Yes, I’ve been down under, this past week, enjoying perfect flat whites every morning. I was performing at the annual Melbourne Festival, which brings together diverse arts programming from all over the world. The major Australian cities all have these festivals, usually lasting 2-3 weeks. The Melbourne Festival is highly respected as an informed and innovative overview of the world in arts. They bring in a new Artistic Director every 3-4 years to keep the breadth of different visions and networks of relationships, and this year’s festival, British director Jonathan Holloway’s first, shows his dynamism as a major curator. This guy’s finger is on the pulse!
Although I was busy onstage most of my time there, I did get a chance to check out a couple of things that I thought might be interesting to us, the SFGC Community! Intrigued by the “show” they brought to the festival, I met up with Eva Verity, one of the Artistic Directors of the Mammalian Diving Reflex Theatre in Toronto, which describes its offerings as “ideal entertainment for the end of the world.”
Melbourne marked the 35th city for the touring project “Haircuts by Children.”
Although I myself was not able to sign up for a haircut (the actual haircuts start tomorrow, and I’m already back in the US), I was able to grab a meal with Eva to talk about the workshop process she does with the kids, who are usually 9-10 years old and selected for socioeconomic and ethnic diversity, as defined by the region of the performance. Eva and I shared thoughts about what it really means to empower children, and how to inspire new thinking among adults (who make the laws and rules that govern children’s lives) about what role power plays, should play, or might not need to play, in our interactions with kids.
Would you like to get your hair cut by a child? Would you like your child to cut a stranger’s hair? How does this “show” shed unique light on the particular predicament of children in the world of adults? Does it provide any answers? Does it pose new unanswerable questions? Do you like the hairstyles you see? Does it matter?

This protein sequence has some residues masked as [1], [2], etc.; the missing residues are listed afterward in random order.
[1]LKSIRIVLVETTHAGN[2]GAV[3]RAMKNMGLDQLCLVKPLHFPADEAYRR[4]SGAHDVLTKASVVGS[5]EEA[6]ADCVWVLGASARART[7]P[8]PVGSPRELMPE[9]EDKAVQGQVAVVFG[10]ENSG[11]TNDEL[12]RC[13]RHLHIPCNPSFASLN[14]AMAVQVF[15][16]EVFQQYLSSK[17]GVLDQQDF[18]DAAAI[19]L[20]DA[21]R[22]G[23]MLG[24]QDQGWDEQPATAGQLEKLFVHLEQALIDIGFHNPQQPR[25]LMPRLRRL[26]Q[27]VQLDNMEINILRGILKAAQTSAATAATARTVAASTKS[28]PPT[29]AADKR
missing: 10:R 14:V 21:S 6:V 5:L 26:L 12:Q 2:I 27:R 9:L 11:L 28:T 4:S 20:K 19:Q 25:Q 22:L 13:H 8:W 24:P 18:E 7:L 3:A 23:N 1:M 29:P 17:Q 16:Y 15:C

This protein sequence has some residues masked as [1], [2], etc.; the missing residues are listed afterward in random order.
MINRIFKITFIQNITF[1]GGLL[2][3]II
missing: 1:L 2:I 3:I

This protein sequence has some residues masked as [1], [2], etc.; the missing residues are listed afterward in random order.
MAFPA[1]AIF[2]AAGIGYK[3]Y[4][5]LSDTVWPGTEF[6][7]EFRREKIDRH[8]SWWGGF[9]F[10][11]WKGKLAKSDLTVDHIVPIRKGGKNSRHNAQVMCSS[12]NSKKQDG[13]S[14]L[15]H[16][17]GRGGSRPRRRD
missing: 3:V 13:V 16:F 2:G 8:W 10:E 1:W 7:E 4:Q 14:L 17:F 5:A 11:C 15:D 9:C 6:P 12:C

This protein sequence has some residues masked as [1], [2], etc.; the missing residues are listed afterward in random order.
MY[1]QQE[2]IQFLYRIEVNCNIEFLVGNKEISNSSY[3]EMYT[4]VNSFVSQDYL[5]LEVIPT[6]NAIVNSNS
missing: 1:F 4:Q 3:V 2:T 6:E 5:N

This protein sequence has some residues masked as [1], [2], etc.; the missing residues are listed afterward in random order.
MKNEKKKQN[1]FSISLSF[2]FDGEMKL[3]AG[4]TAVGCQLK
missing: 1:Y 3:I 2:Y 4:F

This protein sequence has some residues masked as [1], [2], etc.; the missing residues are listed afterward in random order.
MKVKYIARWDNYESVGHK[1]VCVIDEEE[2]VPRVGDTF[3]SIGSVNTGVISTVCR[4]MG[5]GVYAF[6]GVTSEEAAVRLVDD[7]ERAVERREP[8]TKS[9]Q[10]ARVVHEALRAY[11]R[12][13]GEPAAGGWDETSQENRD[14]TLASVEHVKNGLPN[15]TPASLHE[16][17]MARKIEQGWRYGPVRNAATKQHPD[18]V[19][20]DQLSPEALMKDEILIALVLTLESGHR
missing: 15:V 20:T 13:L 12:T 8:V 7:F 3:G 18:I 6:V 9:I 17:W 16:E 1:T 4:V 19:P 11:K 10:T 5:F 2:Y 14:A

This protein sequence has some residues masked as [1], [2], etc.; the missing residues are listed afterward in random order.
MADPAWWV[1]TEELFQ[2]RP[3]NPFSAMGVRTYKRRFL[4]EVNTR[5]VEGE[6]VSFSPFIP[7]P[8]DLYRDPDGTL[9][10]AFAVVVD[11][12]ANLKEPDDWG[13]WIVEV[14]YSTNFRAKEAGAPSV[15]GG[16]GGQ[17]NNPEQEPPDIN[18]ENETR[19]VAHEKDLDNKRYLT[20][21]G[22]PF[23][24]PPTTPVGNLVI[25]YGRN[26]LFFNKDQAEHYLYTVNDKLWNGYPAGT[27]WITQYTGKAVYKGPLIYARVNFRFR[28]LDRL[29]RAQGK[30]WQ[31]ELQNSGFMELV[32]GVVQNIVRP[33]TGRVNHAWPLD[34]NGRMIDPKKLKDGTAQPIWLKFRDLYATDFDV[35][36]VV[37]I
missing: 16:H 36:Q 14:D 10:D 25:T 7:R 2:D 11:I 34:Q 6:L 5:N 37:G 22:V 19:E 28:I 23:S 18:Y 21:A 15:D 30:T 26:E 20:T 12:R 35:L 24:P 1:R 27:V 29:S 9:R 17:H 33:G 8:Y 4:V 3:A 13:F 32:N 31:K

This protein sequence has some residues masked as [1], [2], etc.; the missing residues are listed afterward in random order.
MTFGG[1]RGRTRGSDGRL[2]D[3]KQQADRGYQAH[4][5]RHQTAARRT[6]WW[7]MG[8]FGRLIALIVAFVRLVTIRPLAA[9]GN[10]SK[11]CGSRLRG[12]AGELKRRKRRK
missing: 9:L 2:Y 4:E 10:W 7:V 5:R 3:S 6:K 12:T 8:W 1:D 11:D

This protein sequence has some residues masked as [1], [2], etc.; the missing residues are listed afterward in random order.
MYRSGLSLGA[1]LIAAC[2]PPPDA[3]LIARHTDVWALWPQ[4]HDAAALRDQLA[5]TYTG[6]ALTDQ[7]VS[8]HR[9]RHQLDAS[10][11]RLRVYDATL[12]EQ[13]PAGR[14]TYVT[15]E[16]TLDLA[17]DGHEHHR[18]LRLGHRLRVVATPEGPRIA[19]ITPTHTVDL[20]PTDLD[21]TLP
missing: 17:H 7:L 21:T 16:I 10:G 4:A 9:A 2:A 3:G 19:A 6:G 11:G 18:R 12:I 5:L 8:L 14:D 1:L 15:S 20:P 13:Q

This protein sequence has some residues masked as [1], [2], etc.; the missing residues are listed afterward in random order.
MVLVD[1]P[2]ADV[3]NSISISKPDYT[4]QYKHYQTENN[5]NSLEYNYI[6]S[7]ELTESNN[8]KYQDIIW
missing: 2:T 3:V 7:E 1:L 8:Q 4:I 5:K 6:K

Interestingly enough, another offering at the festival explored the issues of power, maturity and youth from a whole other angle: the touring production of “Our Ladies of Perpetual Succour,” from the National Theatre of Scotland.
I caught the last half of this riotously funny and shockingly bawdy show, and mused on how the premise – six choir girls from a Catholic school in Western Scotland travel to Edinburgh to participate in a choir competition but end up going completely off-track, partying and spinning out of control instead – asks the audience another set of questions: what are the forces at play in the ‘coming of age’ of teenage girls today? How does it feel as an audience member to see young girls, dressed so primly in their uniforms, show this other rowdy, rude side? How would it feel if they were boys instead of girls?
Because of the mature subject matter, these roles were played by young adults, of course (the youngest among them is 23, I learned from Festival staff). So while in Haircuts by Children I saw 9-10 year olds functioning like adults, in “Our Ladies” I saw adults playing the roles of teenagers. I spent the long flight back musing on how we view our youngest citizens, in our society at large, and how that affects the way they view themselves. How would you describe most adults’ views of children as a social unit? Do you agree or disagree with them?